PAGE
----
ANALYSIS: Cindy:
When setting out to write a series as Michael Sullivan has it can be quite an undertaking. The ability to keep the momentum going and not lose interest in the process can be very hard. Luckily Sullivan has done just that. In the fourth installment of the Riyria Revelations, the series is still running strong, possibly stronger now then when it first started.

When I read Crown Conspiracy I was amazed at this debut novel. Readers are now on the fourth title, and Sullivan still knows how to amaze readers with every twist and turn of the series. Every element that makes up an epic series is manifesting itself within these novels. After reading Nyphron Rising which gave everyone a bit more background and fleshed out the characters I was prepared to jump into Emerald Storm.

Emerald Storm has the gripping qualities that made me first enjoy this series. It's quick moving, action packed, but also character driven. There's a hard balance between action and character development, but Sullivan finds out to balance the two and not drag down the novel with lengthy paragraphs or time consuming character development. The main appeal to this whole series is just how natural the characters are developing, and really how each character grows as the series moves on. The bit of a darker approach to some of the aspects in the series was a nice touch. All threads that have been developing in the past 2 books are starting to really form and take shape, and that it what makes Emerald Storm so spectacular.

Every time I finish a book in this series it makes me want the next one instantly. As stated in Nyphron Rising review, the novels could be read as each individual book really doesn't properly show the whole picture without reading the series together. Emerald Storm would be a rough read if one didn't know the background, not an impossible read but it'd be a bit rough if you hadn't read the other books.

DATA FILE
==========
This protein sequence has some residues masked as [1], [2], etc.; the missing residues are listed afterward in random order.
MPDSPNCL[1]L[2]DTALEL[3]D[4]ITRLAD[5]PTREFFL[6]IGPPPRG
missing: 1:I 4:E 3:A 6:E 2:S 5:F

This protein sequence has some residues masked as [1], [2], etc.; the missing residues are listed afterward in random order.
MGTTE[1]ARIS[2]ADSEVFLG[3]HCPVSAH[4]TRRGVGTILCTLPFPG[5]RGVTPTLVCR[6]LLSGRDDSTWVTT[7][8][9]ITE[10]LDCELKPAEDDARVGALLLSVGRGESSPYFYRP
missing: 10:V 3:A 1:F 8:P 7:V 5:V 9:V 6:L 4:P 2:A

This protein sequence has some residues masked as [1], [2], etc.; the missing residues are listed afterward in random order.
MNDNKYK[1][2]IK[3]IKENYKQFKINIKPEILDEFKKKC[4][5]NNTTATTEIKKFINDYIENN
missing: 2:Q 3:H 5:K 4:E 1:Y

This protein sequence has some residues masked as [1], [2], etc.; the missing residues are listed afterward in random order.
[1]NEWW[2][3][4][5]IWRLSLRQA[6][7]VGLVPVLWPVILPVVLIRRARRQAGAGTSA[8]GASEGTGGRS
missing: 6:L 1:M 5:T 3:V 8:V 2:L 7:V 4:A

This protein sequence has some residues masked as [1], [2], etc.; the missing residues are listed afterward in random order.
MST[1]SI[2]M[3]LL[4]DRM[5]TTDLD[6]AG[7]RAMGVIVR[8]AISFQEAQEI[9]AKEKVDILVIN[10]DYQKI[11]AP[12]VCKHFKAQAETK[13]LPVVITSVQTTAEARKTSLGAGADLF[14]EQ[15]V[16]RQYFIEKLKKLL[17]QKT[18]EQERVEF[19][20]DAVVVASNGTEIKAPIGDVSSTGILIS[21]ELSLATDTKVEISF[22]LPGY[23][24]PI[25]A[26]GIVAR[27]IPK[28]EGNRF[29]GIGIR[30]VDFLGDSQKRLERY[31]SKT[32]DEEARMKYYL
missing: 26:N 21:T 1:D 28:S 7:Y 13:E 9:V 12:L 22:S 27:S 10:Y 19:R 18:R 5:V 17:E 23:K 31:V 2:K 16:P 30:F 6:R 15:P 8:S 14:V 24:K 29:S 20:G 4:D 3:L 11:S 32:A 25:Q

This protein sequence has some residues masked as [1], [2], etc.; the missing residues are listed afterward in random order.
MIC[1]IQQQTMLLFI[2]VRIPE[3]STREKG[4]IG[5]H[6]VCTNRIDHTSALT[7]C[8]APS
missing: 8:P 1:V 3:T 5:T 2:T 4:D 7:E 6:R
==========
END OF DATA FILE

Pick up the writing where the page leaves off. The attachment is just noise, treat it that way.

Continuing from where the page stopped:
For those that are veteran readers of fantasy there is a little plot twist that will spice up a bit of the novels and makes the next novel something that readers will be waiting in anticipation for.

Michael Sullivan shows that he isn't just a one book wonder, or that his other novels were random hits. His Riyria Revelations series is taking shape very nicely, and it'll be amazing to watch where he takes the other novels after this because with each novel there is a new surprise or approach to his writing.


Liviu: "The Emerald Storm" was awesome and it finally realizes the strong potential of the Ryria series; it also made me reconsider Nyphron Rising which sets this one up and reads much more fulfilling once we can continue the story started there.

The part cliffhanger ending makes Wintertide a big asap, but "The Emerald Storm" sits well on its own and lots of things happen, while we have great, great stuff in opening more the world and exploring stranger parts of it, duels, magic, suspense and even the weaker Modina thread started getting much better; the super-twist at the end left me stunned since I really did not see it coming; also the novel is considerably darker than the rest and while it's no spoiler to know that the main characters (Royce, Arista, Hadrian) survive, the body count including secondary but interesting characters is rising.

"The Emerald Storm" is an A++ and a top fantasy of 2010.

1 comments:

Anthony Fox said...

Michael J. Sullivan is a striking talent and I'm happy to see him so productive. His work is a pleasure to read.